Blogging About Critters Since 2007

Friday, November 30, 2007

"Ethical" Foie Gras To Be Introduced

Just in time for the holidays!

The first "ethical" foie gras to be made in Britain is being launched by a supermarket chain next week.

The goose liver and duck liver pates have been made without the traditional force-feeding of the birds.

Waitrose, who is selling the products, has named them "faux gras" and marketing them as a British twist on the French product, made without cruelty to the birds.

The supermarket stopped selling French foie gras six years ago, as the tide of popular opinion turned against the force feeding of birds - traditionally the only way to give the livers the truly plump feel and smooth taste that is so prized by gourmets.

It has the backing of the animal charity RSPCA which says the faux gras was created with welfare in mind.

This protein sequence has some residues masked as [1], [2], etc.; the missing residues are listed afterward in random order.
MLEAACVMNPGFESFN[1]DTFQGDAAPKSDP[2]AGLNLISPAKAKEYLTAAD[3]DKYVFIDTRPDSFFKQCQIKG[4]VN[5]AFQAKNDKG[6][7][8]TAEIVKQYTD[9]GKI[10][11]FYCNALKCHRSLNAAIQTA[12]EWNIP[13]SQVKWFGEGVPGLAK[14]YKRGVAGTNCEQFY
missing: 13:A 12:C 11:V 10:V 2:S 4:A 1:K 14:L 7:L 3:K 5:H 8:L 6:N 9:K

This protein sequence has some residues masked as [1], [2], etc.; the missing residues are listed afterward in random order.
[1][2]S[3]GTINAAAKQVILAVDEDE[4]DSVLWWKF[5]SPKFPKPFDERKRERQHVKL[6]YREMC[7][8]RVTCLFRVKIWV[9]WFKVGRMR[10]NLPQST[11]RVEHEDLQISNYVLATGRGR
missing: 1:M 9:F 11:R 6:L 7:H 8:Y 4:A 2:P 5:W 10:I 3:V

A spokesman for the supermaket admits that "fans of real foie gras will realise this is not the real thing."

However, David Stone, a buyer for the chain, said: "We think this is as near to authentic foie gras as we can get without the cruelty. We are confident we have come up with the holy grail of the gastronomic world - a pate with the richness of traditional foie gras, but without any of the guilt."

I've never eaten foie gras so I have no idea how it tastes. And, of course, the new "ethical" product was still made from a living being. But it's a start and change has to start with something.

Photo by nikaboyce.

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